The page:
In this study, we show that an HSV-1 mutant that harbors an N-terminal truncation in the γ134.5 protein is able to infect DCs and induce phosphorylation of IRF3 and RelA/p65. This is accompanied by upregulation of IFN-α/β, inflammatory cytokines, and co-stimulatory molecules, a hallmark of DC activation. Intriguingly, suppression of TBK1 function by a chemical inhibitor dramatically impaired DC maturation. Furthermore, immunization with this mutant protects against wild type infection through DCs. These results suggest a model that an engineered γ134.5 mutant can induce protective immunity via TBK1.

Our work suggests that deletion of the amino-terminus from γ134.5 renders the virus immune-stimulatory in DCs. Although unable to produce infectious virus the γ134.5 amino-terminal deletion mutant infected DCs efficiently. This is suggested by the fact that over 90% DCs were susceptible to infection, with little reduction in cell viability. Notably, as infection progressed the virus expressed ICP27 (α gene), UL23 (β gene), and UL44 (γ gene), indicating a temporal viral replication. In correlation, the DCs secreted elevated levels of IFN-β, IL-1β, IL-6 and TNF-α. Similarly, DCs expressed higher levels of maturation markers CD40 and CD86. It seems that deletion of the amino-terminus from γ134.5 rendered the virus immune-stimulatory. Indeed, the γ134.5 mutant sequentially induced phosphorylation of IRF3 and RelA/p65 at 3 h post infection of DCs. While it suggests an early event, the viral component(s) involved is to be defined. Accumulating evidence suggests that cyclic GAMP synthase (cGAS) is critically important in recognition of HSV-111. Additionally, DDX41 detects HSV-1 in DCs12. We suspect that the γ134.5 mutant may trigger cGAS or DDX41 that activates IRF3 and NF-κB. Alternatively, viral RNA intermediates produced upon infection may stimulate the RIG-I or TLR3 pathway in DCs35. These models are not necessarily mutually exclusive. Work is in progress to explore these possibilities.

TBK1 sits at the center of innate immune pathways that usually induce type I IFN responses35. We noted that the γ134.5 mutant activates DCs, which relies on TBK1 activity. Two lines of evidence support this argument. First, chemical inhibition of TBK1 blocked phosphorylation of IRF3 but not I-κB degradation induced by the γ134.5 mutant, suggesting a selective inhibition of TBK1. Second, it sharply reduced the expression of CD40 and CD86 upon exposure to the γ134.5 mutant. This was mirrored by a reduction in the expression of IFN-β, IL-1β, IL-6 and TNF-α. In this respect, it is surprising that inhibition of TBK1 reduced the expression of inflammatory cytokines. A simple explanation is that TBK1 dominantly controls inflammatory cytokine expression in DCs infected with the γ134.5 mutant. Interpreted in this framework, it is notable that a cross talk exists where TBK1 phosphorylates NF-κB that drives inflammatory cytokine expression37. Herein, such mechanism may operate in DCs in response to HSV infection. These studies underscore the importance of TBK1 in DCs activation upon exposure to the γ134.5 mutant.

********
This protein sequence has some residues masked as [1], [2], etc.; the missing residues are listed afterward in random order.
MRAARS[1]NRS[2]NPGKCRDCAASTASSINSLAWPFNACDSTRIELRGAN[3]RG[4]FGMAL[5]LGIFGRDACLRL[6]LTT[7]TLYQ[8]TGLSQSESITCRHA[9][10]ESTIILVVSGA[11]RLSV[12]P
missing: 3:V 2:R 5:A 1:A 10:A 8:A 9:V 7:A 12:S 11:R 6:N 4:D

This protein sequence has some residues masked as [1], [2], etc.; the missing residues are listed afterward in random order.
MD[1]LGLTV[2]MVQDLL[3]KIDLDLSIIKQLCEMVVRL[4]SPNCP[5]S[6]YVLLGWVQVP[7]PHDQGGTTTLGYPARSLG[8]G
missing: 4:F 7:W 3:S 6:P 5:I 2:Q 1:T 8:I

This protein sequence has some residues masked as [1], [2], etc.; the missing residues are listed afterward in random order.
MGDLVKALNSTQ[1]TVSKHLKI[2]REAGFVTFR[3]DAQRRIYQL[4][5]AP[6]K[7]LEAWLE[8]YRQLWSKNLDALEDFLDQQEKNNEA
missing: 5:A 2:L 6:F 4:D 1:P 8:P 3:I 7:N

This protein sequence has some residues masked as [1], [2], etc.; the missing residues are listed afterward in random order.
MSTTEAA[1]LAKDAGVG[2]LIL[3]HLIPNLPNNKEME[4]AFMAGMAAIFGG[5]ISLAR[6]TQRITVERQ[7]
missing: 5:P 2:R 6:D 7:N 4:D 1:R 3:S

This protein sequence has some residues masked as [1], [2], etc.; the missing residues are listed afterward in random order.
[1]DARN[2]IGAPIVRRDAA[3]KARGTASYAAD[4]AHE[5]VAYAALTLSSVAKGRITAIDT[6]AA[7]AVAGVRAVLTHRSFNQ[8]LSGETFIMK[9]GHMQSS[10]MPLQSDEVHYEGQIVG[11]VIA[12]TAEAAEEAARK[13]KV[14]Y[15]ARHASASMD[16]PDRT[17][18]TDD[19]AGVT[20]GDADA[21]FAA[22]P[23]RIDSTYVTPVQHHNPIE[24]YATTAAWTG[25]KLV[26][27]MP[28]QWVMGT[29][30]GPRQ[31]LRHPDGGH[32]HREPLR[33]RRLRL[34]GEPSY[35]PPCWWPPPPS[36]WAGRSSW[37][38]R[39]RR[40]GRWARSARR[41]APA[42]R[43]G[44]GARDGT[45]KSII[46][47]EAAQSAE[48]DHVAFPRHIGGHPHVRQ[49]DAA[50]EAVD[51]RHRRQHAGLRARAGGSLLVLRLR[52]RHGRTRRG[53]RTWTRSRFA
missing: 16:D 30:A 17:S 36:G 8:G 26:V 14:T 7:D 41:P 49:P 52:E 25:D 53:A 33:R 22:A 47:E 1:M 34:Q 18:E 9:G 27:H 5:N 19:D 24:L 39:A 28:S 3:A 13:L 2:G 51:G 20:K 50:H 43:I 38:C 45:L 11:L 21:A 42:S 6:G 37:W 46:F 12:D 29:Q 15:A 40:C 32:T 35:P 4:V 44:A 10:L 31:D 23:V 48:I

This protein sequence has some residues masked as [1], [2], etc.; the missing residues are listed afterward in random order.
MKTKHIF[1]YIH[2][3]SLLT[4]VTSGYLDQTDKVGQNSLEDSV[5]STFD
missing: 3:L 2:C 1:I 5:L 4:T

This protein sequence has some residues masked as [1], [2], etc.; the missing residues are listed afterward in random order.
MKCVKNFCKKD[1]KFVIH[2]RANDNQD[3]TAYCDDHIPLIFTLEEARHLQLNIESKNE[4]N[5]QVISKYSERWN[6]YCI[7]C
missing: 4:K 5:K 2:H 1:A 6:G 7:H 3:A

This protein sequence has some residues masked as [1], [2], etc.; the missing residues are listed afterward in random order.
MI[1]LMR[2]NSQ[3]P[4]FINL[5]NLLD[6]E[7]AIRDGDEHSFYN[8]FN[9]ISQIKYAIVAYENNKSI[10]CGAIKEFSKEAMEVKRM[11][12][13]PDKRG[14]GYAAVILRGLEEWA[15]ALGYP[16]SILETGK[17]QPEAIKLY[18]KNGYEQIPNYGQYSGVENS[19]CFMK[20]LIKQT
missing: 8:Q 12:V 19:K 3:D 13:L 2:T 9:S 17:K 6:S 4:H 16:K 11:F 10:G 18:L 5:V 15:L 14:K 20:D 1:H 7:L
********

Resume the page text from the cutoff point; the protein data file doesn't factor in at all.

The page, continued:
It is noteworthy the γ134.5 mutant induces protective immunity in vivo. With single immunization, the γ134.5 mutant conferred complete protection against lethal challenge over a period of three weeks. While additional work is required, it suggests a vaccine potential of the γ134.5 mutant. Relevant to this are observations that the γ134.5 mutant devoid of the amino-terminal domain is attenuated and stimulates DC maturation. In this context, we observed that DCs from mice immunized with the γ134.5 mutant confer protection upon adoptive transfer. As DCs play a role in limiting HSV-1 infection4,5,6,7, these results lend support to the model that the γ134.5 mutant primes DCs, which translates into protective immunity. At this stage, the precise way by which the γ134.5 mutant induces protection is unknown. An attractive possibility is that upon immunization the γ134.5 amino-terminal deletion mutant may directly engage with DCs in vivo. In doing so, it likely activates TBK1, a component that is required for induction of antigen-specific B and T cells38. Our future work will focus on the precise mechanism by which the engineered γ134.5 mutant to confer protection in vivo.

Methods

Mice

BALB/c mice were purchased from Harlan Sprague-Dawley Inc. and housed under specific-pathogen-free conditions in biosafety level 2 containment. Groups of 5-week-old mice were selected for this study. Mice protocols were approved by the institutional office of animal care and biosafety committee. Experiments were performed in accordance with the guidelines of the University of Illinois at Chicago.

Cells and viruses

Myeloid CD11c+ DCs were generated as previously described15. Briefly, bone marrow cells were isolated from the tibia and femur bones of BALB/c mice. Following red blood cell lysis and washing, progenitor cells were plated in DC complete medium which is RPMI 1640 medium (Invitrogen, Auckland, New Zealand) supplemented with 10% fetal bovine serum (FBS), 0.1 mM nonessential amino acids, 1 mM sodium pyruvate, and 20 ng/ml granulocyte-macrophage colony-stimulating factor (GM-CSF; BioSource, Camarillo, CA). Cells were supplemented with fresh medium every other day. For adoptive transfer and viral replication experiments, DCs were first positively selected for surface CD11c expression using magnetic beads (Miltenyi Biotech, Auburn, CA) to give a ≥97% pure population of CD11c+ major histocompatibility complex class II-positive (MHC-II+) cells. In recombinant virus ΔN146, the region encoding amino acids 1 to 146 of γ134.5 is deleted33.

Viral infection and DC transfer